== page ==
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is a small hoofed mammal belonging to the family Bovidae. It is endemic to the island of Mindoro in the Philippines and is the only endemic Philippine bovine. It is believed, however, to have once also thrived on the greater island of Luzon..
Take a four-day tour to Mts. Iglit-Baco Natioral Park, an important biodiversity site of Sablayan, home to the Mangyan tribes
and sanctuary to " Bubalus Mindorensis" or Tamaraw found nowhere else in the world. Refresh yourself at the cool waters of Magawang River.
The tamaraw is a small, stocky buffalo. Adults are grayish-black in color, with a darker line running along the spine and white markings on the insides of the forelegs. Lighter markings are also found above the eyes, where they form "eyebrows". Some tamaraw have white spots on their lower cheeks and/or a white crescent on the throat. Both males and females have a pair of relatively straight, backward-pointing horns which are extremely stout. Each horn is very wide and triangular at the base and remains very thick for most of the length - only towards the sharp tips do they become narrower and more rounded in cross section. The horns of males tend to be longer and thicker than those of females, growing up to 51 cm long.
Within their range, the tamaraw is a distinctive native species. Domestic water buffalo (or "carabao" - Bubalus bubalis) are also found in the Philippines. These domestic buffalo tend to be less stocky than the tamaraw; their horns grow from the sides of their heads and arc in a "C" shape (where as the horns of the tamaraw are set close together at the top of the head and grow in a "V" shape).
Reproduction and Development
Gestation period: 276-315 days
Litter size: 1.
Life span: 20-25 years.
Tamaraw tend to give birth during or slightly after the rainy season (which runs from June to November); December and January appear to be prime birthing months for one population. Babies are born reddish-brown in color, and slowly darken over three or four years to the adult coloration. Most youngsters will stay with their mothers until they are between two and four years old.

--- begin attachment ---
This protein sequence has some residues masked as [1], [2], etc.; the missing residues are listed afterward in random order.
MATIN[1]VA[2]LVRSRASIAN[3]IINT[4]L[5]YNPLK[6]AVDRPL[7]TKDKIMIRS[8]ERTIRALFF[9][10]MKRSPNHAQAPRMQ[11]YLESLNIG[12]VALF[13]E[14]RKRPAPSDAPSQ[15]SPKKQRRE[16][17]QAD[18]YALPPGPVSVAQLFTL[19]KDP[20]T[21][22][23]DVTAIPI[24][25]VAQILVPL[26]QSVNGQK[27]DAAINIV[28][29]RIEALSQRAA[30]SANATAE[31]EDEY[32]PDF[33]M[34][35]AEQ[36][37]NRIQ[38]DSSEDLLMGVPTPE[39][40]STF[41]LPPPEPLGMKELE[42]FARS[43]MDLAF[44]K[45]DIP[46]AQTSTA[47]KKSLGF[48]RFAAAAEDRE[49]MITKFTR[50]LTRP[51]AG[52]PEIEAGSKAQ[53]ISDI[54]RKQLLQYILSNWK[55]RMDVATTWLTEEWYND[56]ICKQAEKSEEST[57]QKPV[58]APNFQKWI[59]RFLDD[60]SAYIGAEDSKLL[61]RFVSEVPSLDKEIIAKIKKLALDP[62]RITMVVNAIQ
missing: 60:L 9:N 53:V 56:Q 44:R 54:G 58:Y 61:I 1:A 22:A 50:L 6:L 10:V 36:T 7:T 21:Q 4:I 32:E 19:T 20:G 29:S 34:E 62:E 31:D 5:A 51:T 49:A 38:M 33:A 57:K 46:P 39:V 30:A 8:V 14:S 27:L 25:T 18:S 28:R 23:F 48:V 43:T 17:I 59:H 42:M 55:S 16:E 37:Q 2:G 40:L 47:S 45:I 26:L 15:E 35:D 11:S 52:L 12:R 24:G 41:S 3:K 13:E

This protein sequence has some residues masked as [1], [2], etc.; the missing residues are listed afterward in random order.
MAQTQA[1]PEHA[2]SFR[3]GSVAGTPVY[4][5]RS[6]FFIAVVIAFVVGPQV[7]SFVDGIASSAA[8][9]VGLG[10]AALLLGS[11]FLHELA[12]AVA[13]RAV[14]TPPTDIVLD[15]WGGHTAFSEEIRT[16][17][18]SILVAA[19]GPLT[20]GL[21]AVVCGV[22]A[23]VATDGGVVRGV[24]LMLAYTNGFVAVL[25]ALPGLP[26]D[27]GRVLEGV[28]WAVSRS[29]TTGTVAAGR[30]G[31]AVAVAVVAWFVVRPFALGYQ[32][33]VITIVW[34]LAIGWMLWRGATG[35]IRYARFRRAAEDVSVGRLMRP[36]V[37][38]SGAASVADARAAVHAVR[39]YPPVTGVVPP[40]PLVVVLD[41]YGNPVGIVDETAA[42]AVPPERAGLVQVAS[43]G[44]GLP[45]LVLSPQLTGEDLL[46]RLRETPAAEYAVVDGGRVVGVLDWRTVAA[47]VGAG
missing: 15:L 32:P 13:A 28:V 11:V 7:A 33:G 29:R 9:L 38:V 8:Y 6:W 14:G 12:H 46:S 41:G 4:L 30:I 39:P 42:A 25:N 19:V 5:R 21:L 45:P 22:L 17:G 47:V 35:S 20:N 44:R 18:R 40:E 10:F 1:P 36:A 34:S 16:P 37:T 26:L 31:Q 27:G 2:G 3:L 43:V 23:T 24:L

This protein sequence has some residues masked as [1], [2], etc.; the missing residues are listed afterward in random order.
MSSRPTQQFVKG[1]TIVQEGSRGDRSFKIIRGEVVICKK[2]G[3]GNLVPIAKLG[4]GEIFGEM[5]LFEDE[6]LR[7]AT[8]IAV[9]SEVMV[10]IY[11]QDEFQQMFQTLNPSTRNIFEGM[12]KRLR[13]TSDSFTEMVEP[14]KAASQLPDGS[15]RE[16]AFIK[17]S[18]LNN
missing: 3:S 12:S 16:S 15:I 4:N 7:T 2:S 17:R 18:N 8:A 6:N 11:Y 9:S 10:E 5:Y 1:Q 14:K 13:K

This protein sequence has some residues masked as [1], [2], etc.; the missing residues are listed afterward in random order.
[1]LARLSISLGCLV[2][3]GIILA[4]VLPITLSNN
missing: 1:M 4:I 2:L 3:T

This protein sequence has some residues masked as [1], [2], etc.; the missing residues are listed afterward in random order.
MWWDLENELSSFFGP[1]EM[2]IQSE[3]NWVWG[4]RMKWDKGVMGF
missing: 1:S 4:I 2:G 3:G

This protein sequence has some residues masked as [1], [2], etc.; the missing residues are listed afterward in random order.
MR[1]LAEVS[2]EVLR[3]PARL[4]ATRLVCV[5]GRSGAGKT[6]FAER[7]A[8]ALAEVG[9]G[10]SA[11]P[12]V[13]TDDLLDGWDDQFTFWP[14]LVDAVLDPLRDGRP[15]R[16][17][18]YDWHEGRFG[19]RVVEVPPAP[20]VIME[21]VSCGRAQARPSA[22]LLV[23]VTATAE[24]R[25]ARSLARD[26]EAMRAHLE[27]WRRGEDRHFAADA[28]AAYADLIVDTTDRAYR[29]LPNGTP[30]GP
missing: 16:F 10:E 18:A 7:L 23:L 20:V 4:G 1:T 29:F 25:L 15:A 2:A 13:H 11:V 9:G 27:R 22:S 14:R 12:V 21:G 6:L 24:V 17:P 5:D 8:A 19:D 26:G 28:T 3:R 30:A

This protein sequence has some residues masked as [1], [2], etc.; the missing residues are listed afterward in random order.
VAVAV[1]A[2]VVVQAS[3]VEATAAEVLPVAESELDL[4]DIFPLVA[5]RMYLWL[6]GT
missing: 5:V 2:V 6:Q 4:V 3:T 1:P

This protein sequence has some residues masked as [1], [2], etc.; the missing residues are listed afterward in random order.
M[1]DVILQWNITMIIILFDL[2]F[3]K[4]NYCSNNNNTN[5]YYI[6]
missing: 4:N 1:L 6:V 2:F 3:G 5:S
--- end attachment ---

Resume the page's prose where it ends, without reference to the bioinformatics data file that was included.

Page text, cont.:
Ecology and Behavior
Presently, tamaraw are nocturnal in nature although this is likely the result of human disturbances in their habitat. Captive animals tend to be most active in the early morning and late afternoon and evening. Mud wallowing appears to be an important activity for tamaraw. Although the species is reportedly fierce when cornered, their rarity makes this an unusual occurrence. Amongst themselves, conflict is usually in the form of animals chasing each other, sometimes over distances as long as a kilometer. The head (especially the horns) is used to signal aggression, being lowered so that the horns are vertical and then shaken from side to side.
Family group: Solitary.
Main Predators: None, apart from humans.
Habitat and Distribution
Tamaraw inhabit areas with mixed forest and grassland. The species is endemic to the Philippine island of Mindoro where they are currently found in Mount Iglit-Baco National Park, around Mount Aruyan/Sablayan, and in the Mount Calavite Tamaraw Preserve.
IUCN Red List: Critically endangered (2008).
CITES Listing: Appendix I (2009).
Threats: Habitat loss (due to farming, cattle ranching, and expanding urban areas), diseases from livestock, illegal hunting.
Only 300 tamaraw are believed to survive, spread among three populations
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